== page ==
The U.N.’s top court will open hearings in December on a case filed by Gambia accusing Myanmar of state-sponsored genocide for the brutal military-led crackdown against Rohingya Muslims, the court said Monday in a statement.
The International Court of Justice (ICJ) based in The Hague, the Netherlands, will hold the public hearings on Dec. 10-12.
Gambia, a predominantly Muslim African country, instituted proceedings against Buddhist-majority Myanmar before the ICJ on Nov. 11, alleging violations of the Convention on the Prevention and Punishment of the Crime of Genocide through “acts adopted, taken, and condoned by the Government of Myanmar against members of the Rohingya group.”
Gambia has also called for urgent provisional measures “to stop Myanmar’s genocidal conduct immediately” to prevent further harm to the Rohingya while the case is pending.
Myanmar security forces targeted Rohingya communities in northern Rakhine state during the 2017 crackdown with indiscriminate killings, mass rape, torture, and village burnings. The violence left thousands dead and drove more than 740,000 others across the border and into Bangladesh where they live in sprawling displacement camps.
The Myanmar government has justified the crackdown as a necessary counterinsurgency against Muslim militants who conducted deadly attacks on police outposts.
“We expected that they would take legal action against us at the ICJ,” said Myo Nyunt, spokesman for the ruling National League for Democracy (NLD) party, in response to the ICJ’s announcement about the hearing dates.
“We have already prepared to defend ourselves legally,” he said, adding that the main task will be proving that the “genocide” or “ethnic cleansing” mentioned in their accusations never actually happened.
“Most of their evidence on these accusations are the satellite photos,” Myo Nyunt said, referring to images of Rohingya communities burned to the ground in northern Rakhine state.
“We don’t deny these incidents happened, but with regard to who actually did that, it needs to be proven,” he said.
Myanmar has maintained that the Rohingya torched their own communities during the campaign of violence.
Aye Lwin, a Muslim leader in Myanmar who was a member of a commission headed by former U.N. chief Kofi Annan that called for an end to restrictions on the Rohingya minority to prevent further violence in Rakhine state, said the rights violations that occurred during the crackdown must still be credibly investigated.
“There are incidents that need thorough investigations, and authorities are launching one investigation after another,” he said, referring to probes initiated by the government and the military that have largely been ineffectual, except for one that resulted in a court-martial.
“Whenever one investigation ends, they find nothing, but they conduct another investigation later,” Aye Lwin said.
“They will acknowledge that the incidents happened, highlight their actions to investigate, and show their intentions to punish those who are responsible,” he said.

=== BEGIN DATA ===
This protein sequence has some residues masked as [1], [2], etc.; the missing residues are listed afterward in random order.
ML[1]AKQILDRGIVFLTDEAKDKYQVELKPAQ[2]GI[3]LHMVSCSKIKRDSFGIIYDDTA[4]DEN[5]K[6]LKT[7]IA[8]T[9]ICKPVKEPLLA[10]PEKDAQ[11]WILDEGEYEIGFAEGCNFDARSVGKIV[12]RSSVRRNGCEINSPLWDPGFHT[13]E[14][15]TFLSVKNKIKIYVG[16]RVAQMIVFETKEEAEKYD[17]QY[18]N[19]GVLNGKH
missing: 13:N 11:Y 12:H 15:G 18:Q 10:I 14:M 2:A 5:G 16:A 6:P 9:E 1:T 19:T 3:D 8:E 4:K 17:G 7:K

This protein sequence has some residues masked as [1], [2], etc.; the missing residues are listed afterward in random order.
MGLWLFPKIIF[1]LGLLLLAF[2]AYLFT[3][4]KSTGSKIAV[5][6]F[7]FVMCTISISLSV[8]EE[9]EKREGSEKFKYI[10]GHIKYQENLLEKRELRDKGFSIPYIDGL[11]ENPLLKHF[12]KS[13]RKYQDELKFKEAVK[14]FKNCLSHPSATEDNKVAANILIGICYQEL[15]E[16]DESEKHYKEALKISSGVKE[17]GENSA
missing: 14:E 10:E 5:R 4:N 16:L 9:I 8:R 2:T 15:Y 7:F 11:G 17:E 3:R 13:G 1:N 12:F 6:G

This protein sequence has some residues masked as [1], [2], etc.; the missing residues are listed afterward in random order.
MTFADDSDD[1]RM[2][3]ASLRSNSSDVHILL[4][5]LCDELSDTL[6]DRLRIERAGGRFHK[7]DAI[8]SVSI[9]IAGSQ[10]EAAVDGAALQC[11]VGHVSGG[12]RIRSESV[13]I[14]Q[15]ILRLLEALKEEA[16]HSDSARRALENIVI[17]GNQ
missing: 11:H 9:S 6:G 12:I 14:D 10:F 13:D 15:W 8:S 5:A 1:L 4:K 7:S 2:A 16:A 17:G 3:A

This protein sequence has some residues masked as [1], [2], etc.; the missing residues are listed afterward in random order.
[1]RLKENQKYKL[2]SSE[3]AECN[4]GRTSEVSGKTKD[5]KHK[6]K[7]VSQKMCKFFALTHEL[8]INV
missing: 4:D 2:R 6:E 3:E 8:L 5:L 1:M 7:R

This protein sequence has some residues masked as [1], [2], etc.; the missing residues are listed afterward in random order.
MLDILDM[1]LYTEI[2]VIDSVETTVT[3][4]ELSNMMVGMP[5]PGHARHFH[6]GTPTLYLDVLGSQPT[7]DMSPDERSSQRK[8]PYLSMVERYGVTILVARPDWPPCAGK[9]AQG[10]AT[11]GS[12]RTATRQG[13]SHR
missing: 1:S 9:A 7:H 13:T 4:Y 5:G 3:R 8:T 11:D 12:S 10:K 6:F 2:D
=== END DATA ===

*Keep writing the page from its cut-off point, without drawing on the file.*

‘We cannot run away from it’
Members of other political parties weighed in on the issue.
Nandar Hla Myint, spokesman of the opposition Union Solidarity and Development Party (USDP) said the issue is an internal one in which the international community should not meddle.
“The previous government firmly stated that it is a domestic issue and should not be made into an international one,” he said, referring to the administration of former President Thein Sein of the military-backed USDP, during whose tenure in office occurred communal violence between Buddhists and Muslims in Rakhine state that left more than 200 dead and displaced roughly 120,000 Rohingya who were later housed in camps.
“We will not accept interference in our domestic issues based on a dishonest agenda,” he said.
Oo Hla Saw, an Arakan National Party lawmaker who represents Mrauk-U township in the Rakhine state parliament, said that as an ethnic Rakhine, he is concerned about how the case will play out in court.
“Taking on this one will be very challenging since we know they have come up with an agenda,” he said. “We have to face it anyway. We cannot run away from it.”
“The target of their prosecution includes the military, the government, and the whole nation,” he said. “It requires a solid understanding between the military commander-in-chief and the state counselor [Aung San Suu Kyi] to take this on.”
Tate Naing, co-founder and secretary of the Assistance Association for Political Prisoners (Burma), said that despite the ICJ case, the Myanmar government should focus on rebuilding Rohingya communities in northern Rakhine that were destroyed during the 2017 crackdown.
“It is hard to identify the source of this issue,” he said. “It has stemmed from years of mistreatment [of the Rohingya]. Whatever the cause is, hundreds of thousands of people have fled their homes for now. In a time like this, the government should focus on restoring their original condition instead of finding the sources of the problem.”
Myanmar military spokesmen were not available for immediate comment.
Gambia filed the case on behalf of the Organization of Islamic Cooperation, an international organization consisting of 57 Muslim member states.
Separate cases pertaining to the persecution of the Rohingya have been filed at the International Criminal Court in The Hague and in an Argentine court, the latter of which names Myanmar leader Aung San Suu Kyi, President Win Myint, former presidents Thein Sein and Htin Kyaw, and top military brass deemed responsible for the atrocities.
Reported by Khin Khin Ei and Nayrein Kyaw for RFA’s Myanmar Service. Translated by Ye Kaung Myint Maung. Written in English by Roseanne Gerin.